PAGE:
Florida python hunters bag 17-foot, 198-pound Burmese serpent that's one of ... trends now
It took the combined strength of five Florida python hunters to subdue a colossal Burmese python - as the species threatens native wildlife and continues to disrupt ecosystems within the state.
Mike Elfenbein, Carter Gavlock and three other hunters - including Elfenbein's teenage son, Cole - caught the python at Big Cypress National Preserve on Friday night.
At 17 feet, two inches long and 198 pounds, she was the second-heaviest reported to be caught in the state.
The remains of a deer, including its hooves, were found in her stomach.
'A new personal best,' Elfenbein proclaimed on Facebook. 'This snake ate a lot of native wildlife to get this big. She ate her last meal!'
A team of five, including conservationist Mike Elfenbein and his teenage son, subdued a massive python at Big Cypress National Preserve Friday night
Elfenbein and his son, Cole, were part of the team that took down the 17-foot, two-inch snake, which weighed just under 200 pounds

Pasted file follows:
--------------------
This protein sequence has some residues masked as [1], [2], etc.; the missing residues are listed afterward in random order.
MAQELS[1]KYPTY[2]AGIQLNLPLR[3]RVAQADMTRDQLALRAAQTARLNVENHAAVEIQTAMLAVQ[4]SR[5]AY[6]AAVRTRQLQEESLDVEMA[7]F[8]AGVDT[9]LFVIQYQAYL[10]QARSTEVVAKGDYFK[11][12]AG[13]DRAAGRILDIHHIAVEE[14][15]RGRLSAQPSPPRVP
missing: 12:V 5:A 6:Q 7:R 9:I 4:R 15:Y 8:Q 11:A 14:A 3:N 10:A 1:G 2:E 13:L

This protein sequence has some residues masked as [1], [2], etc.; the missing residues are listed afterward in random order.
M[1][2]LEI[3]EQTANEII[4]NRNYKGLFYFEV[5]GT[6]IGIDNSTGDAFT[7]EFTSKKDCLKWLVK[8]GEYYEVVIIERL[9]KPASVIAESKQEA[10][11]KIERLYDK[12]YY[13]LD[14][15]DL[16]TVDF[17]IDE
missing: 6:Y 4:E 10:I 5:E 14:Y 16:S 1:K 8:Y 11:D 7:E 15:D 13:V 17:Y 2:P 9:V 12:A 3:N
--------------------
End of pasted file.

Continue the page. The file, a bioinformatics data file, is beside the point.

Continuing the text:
Burmese pythons are not only one of the largest snakes in the world, but highly invasive and pose a threat to native species in Florida
The catch was the culmination of a team effort including Amy Siewe, a real estate broker-turned hunter who was called to euthanize the animal.
'She killed so many of our animals. Never again,' Siewe wrote on Facebook.
The self-dubbed 'Python Huntress' caught a 17-foot snake herself back in 2020 - an achievement that seems to be a rite of passage.
Elfenbein expressed his support for the group that helped subdue the slithery giant.
'We were definitely not prepared for a python this big,' he wrote. 'Until you’ve got your hands around one like this it’s hard to comprehend.'
The longtime sportsman is